(SACRAMENTO, Calif.) Children with a genetic disorder called 22q11.2 deletion syndrome, who frequently are believed to also have autism, often may be misidentified because the social impairments associated with their developmental delay may mimic the features of autism, a study by researchers with the UC Davis MIND Institute suggests.
The study is the first to examine autism in children with chromosome 22q11.2 deletion syndrome, in whom the prevalence of autism has been reported at between 20 and 50 percent, using rigorous gold-standard diagnostic criteria. The research found that none of the children with 22q11.2 deletion syndrome "met strict diagnostic criteria" for autism.
The researchers said the finding is important because treatments designed for children with autism, such as widely used discrete-trial training methods, may exacerbate the anxiety that is commonplace among the population.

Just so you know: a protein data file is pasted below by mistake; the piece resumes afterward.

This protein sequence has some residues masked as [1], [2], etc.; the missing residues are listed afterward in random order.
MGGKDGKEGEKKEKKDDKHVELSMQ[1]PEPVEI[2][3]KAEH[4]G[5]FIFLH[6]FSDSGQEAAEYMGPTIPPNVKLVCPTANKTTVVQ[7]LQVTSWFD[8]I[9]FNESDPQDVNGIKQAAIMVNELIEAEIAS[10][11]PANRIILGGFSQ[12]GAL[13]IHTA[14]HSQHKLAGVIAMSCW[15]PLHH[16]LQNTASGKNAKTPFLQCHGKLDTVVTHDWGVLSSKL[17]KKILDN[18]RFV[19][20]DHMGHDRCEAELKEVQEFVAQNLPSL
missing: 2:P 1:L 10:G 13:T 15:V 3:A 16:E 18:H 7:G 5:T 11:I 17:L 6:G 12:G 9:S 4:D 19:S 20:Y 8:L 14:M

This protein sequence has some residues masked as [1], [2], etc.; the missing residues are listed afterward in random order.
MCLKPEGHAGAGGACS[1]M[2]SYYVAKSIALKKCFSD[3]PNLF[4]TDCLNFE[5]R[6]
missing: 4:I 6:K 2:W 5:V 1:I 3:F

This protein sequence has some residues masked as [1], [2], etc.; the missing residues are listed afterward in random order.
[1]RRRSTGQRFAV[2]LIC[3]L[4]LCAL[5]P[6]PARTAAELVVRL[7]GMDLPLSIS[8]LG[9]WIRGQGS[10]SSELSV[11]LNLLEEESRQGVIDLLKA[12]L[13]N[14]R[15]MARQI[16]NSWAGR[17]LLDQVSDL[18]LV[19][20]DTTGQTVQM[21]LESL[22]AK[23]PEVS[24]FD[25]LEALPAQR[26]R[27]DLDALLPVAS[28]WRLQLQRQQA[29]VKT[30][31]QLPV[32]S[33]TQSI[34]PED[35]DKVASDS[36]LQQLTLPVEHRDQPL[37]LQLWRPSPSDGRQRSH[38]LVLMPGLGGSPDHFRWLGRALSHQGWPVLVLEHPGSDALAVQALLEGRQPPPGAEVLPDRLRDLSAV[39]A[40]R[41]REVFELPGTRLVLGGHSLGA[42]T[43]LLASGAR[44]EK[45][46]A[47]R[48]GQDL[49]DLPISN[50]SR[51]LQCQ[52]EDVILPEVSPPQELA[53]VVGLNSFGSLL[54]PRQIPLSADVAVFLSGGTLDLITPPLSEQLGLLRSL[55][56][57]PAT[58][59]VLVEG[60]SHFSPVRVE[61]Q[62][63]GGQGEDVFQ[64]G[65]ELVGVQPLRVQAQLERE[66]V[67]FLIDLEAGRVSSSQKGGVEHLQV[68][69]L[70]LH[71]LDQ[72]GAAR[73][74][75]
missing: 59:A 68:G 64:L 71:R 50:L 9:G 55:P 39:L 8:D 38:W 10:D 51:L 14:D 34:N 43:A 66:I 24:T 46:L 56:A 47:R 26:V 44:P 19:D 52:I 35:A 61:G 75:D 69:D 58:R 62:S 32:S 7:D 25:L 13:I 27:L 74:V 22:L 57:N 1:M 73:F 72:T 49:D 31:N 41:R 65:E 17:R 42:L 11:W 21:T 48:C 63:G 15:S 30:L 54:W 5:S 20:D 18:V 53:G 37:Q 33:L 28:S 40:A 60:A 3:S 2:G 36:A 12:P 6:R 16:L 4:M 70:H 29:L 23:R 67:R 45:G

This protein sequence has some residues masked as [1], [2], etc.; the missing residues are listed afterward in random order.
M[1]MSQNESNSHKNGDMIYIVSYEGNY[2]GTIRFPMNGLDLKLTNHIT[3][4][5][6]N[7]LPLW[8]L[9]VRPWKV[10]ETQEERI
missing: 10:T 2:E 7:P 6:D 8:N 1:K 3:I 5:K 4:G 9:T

Rather, evaluations should be performed to assess autism and guide the selection of appropriate therapies based on the children's symptoms, such as language and communication delay, the researchers said. The study, "Social impairments in Chromosome 22q11.2 Deletion Syndrome (22q11.2DS): Autism Spectrum Disorder or a different Endophenotype?" is published online today in Springer's Journal of Autism and Developmental Disorders.
A high prevalence of autism spectrum disorder has been reported in children with 22q11.2 deletion syndrome as high as 50 percent based on parent-report measures. Children diagnosed with 22q11.2 deletion syndrome or 22q may experience mild to severe cardiac anomalies, weakened immune systems and malformations of the head and neck and the roof of the mouth, or palate. They also experience developmental delay, with IQs in the borderline-to-low-average range. They characteristically experience significant anxiety and appear socially awkward.
"The results of our study show that of the children invol
|Contact: Phyllis Brown|
University of California - Davis Health System